Stephanie Schuller


  • 2.28 Bob Champion Research & Education Bldg

Personal profile

Academic Background

PhD, University of Würzburg, Germany, 1997
Diplom, University of Marburg, Germany, 1994


  • Associate Professor, University of East Anglia, since Aug 2022
  • Lecturer, University of East Anglia, Oct 2010-Jul 2022
  • Research Associate, University College London, 2001–2010
  • Research Associate, Netherlands Cancer Institute, Amsterdam, 1999-2001
  • Research Associate, Imperial College London, 1997-1999


I always had a keen interest in the interactions between "bad bugs" and their (unfortunate) hosts. After studying Biology at the universities of Bonn and Marburg in Germany, I finished my undergraduate studies with a one year diploma thesis on the gut pathogen Listeria monocytogenes in the laboratory of Prof Werner Goebel at the University of Würzburg. I stayed on for my PhD thesis where I investigated how Listeria modulates the macrophage immune response with particular interest on antigen presentation. After completion of my PhD I went to the UK to study the interactions of Mycobacterium bovis BCG with human macrophages and investigate the characteristics of the Mycobacterium-containing phagosome. This work was performed in the group of Prof Douglas Young and financed by a Marie Curie Fellowship. The final part of the project was completed at the Netherlands Cancer Institute in Amsterdam where I was hosted in the lab of Prof Jacques Neefjes. In 2001, I returned to London (and the human gut) and took up work with Prof Alan Phillips at the Royal Free Medical School at UCL. As it turned out, this was the start of a long-lasting relationship with pathogenic E. coli and involved many productive collaborations with leading scientists in the area. Particular areas of research included the application of in vitro organ culture of human intestinal biopsies to study how E. coli manipulates intestinal epithelial cells by injection of bacterial proteins. A successful Wellcome Trust project grant led to the development of a microaerobic Vertical Diffusion Chamber (VDC) model which allows culture of host cells with bacteria under low oxygen conditions. In 2010, I moved to Norwich where I took up a lecturer position at the Norwich Medical School, UEA and established my own research group funded by an MRC New Investigator Research Grant.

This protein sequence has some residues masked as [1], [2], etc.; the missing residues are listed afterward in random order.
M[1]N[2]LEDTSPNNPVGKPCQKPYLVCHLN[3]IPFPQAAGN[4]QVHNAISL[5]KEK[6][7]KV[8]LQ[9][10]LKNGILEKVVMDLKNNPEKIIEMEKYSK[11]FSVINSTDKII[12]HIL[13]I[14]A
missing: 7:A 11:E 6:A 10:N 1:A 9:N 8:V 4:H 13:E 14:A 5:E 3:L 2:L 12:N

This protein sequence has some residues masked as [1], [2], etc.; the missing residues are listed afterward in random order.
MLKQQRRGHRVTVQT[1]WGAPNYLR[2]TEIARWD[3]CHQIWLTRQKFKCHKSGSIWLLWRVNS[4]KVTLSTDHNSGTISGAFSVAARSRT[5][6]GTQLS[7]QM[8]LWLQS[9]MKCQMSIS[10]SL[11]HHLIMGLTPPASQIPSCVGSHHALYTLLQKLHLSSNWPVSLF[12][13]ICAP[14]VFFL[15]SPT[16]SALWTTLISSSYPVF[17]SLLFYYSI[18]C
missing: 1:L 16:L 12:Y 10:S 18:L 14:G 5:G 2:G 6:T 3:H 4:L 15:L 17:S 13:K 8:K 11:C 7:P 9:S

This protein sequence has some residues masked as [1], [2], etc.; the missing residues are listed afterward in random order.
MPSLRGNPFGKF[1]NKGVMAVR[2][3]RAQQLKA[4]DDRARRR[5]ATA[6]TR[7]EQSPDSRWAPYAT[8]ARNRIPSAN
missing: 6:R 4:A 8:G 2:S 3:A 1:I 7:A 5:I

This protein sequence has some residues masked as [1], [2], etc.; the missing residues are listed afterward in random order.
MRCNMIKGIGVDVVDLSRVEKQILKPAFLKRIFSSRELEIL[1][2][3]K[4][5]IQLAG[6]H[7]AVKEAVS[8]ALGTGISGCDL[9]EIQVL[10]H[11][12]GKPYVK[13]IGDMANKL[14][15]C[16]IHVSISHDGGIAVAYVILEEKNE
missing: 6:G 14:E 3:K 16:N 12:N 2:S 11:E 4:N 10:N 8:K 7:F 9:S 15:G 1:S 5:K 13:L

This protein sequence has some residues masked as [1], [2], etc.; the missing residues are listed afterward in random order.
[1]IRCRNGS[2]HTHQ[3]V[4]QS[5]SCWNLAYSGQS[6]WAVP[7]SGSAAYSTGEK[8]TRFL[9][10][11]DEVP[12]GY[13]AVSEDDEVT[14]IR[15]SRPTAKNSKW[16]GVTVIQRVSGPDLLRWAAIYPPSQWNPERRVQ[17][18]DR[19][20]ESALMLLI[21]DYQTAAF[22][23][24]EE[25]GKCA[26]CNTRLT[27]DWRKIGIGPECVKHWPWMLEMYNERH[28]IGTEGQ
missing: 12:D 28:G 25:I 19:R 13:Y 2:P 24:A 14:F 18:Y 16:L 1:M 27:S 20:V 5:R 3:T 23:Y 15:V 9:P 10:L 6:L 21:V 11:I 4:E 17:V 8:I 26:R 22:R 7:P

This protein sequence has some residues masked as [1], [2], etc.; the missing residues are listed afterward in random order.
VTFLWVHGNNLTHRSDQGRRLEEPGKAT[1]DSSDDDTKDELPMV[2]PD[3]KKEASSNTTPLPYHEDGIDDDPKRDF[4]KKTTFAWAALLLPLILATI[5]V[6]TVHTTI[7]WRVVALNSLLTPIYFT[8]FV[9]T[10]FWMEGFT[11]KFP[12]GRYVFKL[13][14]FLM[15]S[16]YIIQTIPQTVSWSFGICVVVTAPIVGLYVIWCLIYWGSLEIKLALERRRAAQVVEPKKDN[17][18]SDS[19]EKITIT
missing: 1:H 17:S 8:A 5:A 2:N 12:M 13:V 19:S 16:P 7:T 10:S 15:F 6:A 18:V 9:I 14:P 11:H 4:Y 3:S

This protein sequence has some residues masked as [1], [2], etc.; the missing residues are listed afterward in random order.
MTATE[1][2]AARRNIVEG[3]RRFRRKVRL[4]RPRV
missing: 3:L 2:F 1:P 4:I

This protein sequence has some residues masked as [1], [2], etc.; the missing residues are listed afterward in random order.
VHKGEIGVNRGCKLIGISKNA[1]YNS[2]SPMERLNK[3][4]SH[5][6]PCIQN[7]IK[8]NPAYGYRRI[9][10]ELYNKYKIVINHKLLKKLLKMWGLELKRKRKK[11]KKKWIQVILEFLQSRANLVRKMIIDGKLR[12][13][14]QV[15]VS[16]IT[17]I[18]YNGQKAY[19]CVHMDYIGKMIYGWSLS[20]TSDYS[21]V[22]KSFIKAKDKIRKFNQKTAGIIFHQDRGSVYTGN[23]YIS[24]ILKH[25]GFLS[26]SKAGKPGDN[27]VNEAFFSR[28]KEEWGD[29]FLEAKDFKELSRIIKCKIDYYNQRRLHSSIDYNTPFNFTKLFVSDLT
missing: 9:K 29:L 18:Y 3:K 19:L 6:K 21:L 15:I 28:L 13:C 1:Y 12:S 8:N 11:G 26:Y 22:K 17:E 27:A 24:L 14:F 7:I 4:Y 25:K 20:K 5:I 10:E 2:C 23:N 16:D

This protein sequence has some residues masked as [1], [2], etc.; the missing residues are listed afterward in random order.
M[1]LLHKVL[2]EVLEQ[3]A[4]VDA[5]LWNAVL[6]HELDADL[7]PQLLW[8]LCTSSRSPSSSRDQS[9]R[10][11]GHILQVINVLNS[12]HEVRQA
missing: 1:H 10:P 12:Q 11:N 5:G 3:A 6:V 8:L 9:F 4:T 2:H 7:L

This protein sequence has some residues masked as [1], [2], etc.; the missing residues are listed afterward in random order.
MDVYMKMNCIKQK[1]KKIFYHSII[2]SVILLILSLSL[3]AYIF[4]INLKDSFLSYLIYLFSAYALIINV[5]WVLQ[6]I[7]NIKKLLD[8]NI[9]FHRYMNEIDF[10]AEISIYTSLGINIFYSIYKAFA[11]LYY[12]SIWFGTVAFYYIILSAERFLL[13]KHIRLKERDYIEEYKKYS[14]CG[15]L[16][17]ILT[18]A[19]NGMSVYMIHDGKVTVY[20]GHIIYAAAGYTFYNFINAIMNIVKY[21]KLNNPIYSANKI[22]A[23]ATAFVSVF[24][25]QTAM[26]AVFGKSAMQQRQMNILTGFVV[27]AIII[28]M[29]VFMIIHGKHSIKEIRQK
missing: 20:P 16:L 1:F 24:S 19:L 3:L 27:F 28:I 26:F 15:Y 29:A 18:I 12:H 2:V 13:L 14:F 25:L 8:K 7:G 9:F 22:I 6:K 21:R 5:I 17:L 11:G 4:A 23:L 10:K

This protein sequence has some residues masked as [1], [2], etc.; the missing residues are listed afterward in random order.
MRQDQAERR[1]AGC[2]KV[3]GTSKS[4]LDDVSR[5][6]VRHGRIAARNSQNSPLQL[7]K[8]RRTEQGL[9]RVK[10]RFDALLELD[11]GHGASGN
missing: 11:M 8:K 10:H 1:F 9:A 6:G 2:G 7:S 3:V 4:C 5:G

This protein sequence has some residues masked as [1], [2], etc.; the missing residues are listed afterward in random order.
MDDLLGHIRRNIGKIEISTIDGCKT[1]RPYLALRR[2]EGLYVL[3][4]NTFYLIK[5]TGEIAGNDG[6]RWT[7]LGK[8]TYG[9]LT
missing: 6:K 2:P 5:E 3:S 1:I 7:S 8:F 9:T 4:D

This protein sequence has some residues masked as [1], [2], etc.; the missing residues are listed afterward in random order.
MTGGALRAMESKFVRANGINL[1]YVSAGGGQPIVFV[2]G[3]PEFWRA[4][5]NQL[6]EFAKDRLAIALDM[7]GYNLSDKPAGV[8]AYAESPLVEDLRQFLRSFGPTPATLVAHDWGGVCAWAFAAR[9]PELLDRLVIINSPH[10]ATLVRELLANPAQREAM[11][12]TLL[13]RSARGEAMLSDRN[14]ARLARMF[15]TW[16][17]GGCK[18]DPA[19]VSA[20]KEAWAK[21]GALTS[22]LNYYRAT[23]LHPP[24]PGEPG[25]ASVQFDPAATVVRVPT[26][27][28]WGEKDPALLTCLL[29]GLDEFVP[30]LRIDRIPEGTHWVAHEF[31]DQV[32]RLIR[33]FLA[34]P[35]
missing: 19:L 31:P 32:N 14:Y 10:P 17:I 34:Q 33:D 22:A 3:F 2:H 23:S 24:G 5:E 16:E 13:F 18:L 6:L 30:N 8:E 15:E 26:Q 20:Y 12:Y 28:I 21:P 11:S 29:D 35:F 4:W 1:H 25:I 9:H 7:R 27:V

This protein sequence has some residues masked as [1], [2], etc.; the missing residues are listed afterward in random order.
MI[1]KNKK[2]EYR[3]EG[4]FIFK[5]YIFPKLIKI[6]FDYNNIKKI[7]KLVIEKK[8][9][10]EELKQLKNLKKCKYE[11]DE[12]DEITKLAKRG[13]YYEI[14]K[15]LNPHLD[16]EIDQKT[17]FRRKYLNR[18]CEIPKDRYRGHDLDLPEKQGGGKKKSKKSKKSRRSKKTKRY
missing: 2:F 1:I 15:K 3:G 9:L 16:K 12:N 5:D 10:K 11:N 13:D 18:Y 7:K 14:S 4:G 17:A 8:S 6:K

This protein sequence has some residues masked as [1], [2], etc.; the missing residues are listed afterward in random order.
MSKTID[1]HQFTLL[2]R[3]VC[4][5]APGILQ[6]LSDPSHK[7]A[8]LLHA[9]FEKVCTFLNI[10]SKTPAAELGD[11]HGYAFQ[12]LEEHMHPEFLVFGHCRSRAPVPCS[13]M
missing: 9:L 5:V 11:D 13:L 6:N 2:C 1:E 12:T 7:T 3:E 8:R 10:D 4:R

Key Research Interests

Escherichia coli is commonly known as a harmless commensal bacterium in our gut. However, some subsets of E. coli (pathotypes) have acquired genetic elements which render them pathogenic to humans. Research in our laboratory is focused on how pathogenic E. coli hijack the cells in the human intestinal mucosa and cause disease. In particular, we are interested in enteropathogenic (EPEC), enterohaemorrhagic (EHEC), and enteroaggregative E. coli (EAEC) which are foodborne pathogens of worldwide importance: While EPEC is a major cause of infant diarrhoea in developing countries, EHEC is associated with bloody diarrhoea and severe kidney disease (Haemolytic Uraemic Syndrome/HUS) in children in the developed world. EAEC represent a more heterogenous group responsible for persistent infantile diarrhoea in the developing world, traveller’s diarrhoea in adults, and enteric infections in HIV-patients. In addition, we have recently started to elucidate the role of adherent-invasive E. coli (AIEC) in Crohn's disease, a chronic inflammatory disorder affecting more than 120,000 people in the UK.